Being asked for a bribe is one of the things that travellers fear the most, but they could be doing you a favour, regardless of legality.
“Abroad” is full of “them”. Who do I mean? Oh you know the ones. The sort that aren’t in OUR native countries. The people who are out to spot foreign registered vehicles, or people who dress differently. Some even say they can detect the peculiar twangs of an English accent from up to 50m away through rush hour traffic. But, do “they” aim to hunt “us” in such a way, or is it all blown out of proportion?
The first time that I drove, with my wife, to Dubrovnik we were victims of our own stupidity. Like many others, I hope, we did not realise there is a small section of Bosnia between Dubrovnik and the rest of Croatia. Queue our first interaction with the dark side of border crossings.
Passing through the Croatian side at around 10pm was simple, then we approached the Bosnian. Between it and us stood the man that we will be discussing. The interaction was simple and to the point.
“License and registration”
“Hello, here you go”
“Where are you going to?
“Do you have a green card”
“Hmm…no we didn’t realise we needed one.”
“Aha, well you need one and there isn’t anywhere open to get it until tomorrow. Drive over there (parking next to the checkpoint) and I will come to you”
“So you do not have a green card?”
“Ok so you cannot pass, or do you have some euros?”
“How much is it?”
“How much do you have?”
“Well…let me check…….none, actually erm…”
“I cannot let you through”
Rather remarkably my wife then started walking away from this heavily armed man towards the Croatian border guard shouting back to me:
“I’m going to go and see if this is normal”
Realising that the game was up he composed himself with a cough and a slight tilt of the head and informed us that our number plate would be noted, but this time we were free to go as long as it is just to Dubrovnik. We asked no questions, or said a word to each other. I grabbed the papers from his hand – shot out something that sounded like thank you and sped away.
What a helpful man. And yes, I mean helpful.
When I first started driving around the world I dreaded this situation, but it wasn’t the sort of situation normally feared – the one where you do have all of your documents, but a “page in your passport is missing”. He had every right to send me away and not let me through – which would have meant additional expense for us as well as time and rearranging the trip. Instead, he saw we weren’t a threat and tried to get a little something for his troubles. If he was going to break the law then he may as well get something for it.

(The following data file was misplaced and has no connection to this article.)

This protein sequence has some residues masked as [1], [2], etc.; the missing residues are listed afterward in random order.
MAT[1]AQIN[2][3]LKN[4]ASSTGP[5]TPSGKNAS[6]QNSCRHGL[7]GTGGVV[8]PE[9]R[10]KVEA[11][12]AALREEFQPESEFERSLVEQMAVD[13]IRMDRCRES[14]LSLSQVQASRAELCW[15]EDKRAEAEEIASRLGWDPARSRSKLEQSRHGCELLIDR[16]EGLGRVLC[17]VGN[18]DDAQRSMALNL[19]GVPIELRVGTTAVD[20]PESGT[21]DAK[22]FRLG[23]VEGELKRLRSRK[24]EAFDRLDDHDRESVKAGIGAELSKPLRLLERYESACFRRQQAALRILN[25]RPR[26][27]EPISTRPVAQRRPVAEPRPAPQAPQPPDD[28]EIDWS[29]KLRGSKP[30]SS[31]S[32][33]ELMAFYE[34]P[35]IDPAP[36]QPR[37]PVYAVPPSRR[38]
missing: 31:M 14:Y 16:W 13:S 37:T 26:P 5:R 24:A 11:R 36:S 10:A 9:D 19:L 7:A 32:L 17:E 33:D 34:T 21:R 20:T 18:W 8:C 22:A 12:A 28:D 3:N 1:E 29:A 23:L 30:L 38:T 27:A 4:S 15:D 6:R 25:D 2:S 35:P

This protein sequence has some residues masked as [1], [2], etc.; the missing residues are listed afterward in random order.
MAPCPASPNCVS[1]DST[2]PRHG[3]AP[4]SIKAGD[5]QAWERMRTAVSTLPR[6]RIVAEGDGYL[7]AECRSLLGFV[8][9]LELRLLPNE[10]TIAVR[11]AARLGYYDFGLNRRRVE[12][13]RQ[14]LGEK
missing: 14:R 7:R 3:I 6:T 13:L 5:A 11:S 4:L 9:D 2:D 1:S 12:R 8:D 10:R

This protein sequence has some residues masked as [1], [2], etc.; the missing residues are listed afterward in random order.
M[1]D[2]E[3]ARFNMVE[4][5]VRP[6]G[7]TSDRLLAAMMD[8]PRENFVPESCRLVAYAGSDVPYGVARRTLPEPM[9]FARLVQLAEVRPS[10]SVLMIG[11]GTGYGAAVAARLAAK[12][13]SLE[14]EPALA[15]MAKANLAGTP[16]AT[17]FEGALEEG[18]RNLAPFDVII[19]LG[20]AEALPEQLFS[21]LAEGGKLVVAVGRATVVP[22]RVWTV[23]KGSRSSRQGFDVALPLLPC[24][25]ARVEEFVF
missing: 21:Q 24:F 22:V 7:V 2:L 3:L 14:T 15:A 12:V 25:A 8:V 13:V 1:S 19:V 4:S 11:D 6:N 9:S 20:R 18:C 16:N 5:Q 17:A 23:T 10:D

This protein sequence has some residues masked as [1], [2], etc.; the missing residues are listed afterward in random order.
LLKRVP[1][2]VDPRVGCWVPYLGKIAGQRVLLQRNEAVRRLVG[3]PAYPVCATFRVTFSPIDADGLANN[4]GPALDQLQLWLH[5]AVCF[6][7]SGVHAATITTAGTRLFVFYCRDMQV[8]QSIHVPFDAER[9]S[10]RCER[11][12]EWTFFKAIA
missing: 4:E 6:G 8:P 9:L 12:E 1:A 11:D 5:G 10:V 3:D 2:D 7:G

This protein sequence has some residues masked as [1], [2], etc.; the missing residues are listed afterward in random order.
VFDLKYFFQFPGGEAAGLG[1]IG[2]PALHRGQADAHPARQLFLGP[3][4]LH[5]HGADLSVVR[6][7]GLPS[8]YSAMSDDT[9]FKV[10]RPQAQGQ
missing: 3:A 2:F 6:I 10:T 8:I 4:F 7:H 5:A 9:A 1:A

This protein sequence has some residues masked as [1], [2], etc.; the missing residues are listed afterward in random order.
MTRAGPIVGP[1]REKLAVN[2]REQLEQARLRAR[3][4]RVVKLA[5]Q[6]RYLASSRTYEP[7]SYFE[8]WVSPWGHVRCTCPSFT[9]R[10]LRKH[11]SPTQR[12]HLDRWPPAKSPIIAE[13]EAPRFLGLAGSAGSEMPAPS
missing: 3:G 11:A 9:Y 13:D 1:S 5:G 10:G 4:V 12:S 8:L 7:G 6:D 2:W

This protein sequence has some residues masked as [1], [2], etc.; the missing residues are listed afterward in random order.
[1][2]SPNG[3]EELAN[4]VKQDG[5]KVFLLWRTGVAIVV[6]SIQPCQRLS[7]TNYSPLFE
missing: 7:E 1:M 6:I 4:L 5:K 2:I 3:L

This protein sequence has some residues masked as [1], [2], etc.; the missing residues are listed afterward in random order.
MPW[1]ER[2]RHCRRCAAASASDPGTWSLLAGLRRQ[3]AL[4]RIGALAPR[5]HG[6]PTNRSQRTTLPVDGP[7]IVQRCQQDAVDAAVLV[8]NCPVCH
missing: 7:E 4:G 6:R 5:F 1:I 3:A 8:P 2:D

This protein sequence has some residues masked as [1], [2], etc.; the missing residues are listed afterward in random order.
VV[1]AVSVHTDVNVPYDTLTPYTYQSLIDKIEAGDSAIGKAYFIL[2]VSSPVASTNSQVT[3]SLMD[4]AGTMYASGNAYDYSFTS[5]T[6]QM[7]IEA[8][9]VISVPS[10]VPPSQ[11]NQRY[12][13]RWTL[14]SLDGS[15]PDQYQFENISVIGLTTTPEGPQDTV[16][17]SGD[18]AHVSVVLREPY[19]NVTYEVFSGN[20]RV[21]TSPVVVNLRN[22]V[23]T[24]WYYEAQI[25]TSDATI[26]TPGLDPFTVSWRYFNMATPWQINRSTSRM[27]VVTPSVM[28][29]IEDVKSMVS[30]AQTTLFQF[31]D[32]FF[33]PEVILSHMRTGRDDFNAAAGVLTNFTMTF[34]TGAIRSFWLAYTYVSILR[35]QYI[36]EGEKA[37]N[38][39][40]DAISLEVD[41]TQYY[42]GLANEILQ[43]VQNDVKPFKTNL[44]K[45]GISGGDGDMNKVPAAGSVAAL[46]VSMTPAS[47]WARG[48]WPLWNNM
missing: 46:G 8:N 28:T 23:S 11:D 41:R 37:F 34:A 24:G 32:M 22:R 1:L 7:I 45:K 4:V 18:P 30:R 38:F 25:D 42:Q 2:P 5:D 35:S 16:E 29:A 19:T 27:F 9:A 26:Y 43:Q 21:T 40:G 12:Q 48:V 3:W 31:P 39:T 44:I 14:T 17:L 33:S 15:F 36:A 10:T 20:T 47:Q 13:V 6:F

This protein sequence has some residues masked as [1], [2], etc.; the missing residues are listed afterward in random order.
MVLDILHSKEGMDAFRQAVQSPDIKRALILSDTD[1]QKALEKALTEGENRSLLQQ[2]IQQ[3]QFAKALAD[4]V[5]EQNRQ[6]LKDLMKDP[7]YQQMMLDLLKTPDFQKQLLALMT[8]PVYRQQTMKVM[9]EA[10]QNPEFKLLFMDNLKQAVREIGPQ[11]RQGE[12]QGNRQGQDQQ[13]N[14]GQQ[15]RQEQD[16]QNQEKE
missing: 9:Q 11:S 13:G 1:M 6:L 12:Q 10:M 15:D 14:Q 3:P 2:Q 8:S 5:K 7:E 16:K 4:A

Yes, in situations where you have everything you need but are still stopped and asked for “more” then I do not differ from the norm in giving my sympathies – but this is an entirely different beast.
This terror is also the object of much analysis when wannabe adventurers consider their participation in the Mongol Rally – something we are planning to do and therefore are currently reading up on.
Although there are some stories out there that would make even the bravest or most foolhardy, depending on your perspective, reconsider, there are also those keen to blame others for their error of judgement.
If you are in the depths of Mongolia and do not have valid insurance you have no right to complain when a public servant carries out their job effectively. The bribe aspect of it, although morally questionable at best, is the last thing to worry about. Because what are your alternatives in this situation?
Have your car seized? Be taken to the police station and wait for an interpreter and then put through the system with all the fees and hassle that will entail? A short stint at the Prison Hostel Mongolia?
Bribing them saves you both time and money, even if you trade some of your morality away – although I’d imagine your morality may be more inclined to float away whilst being interrogated in Ulaan Batar.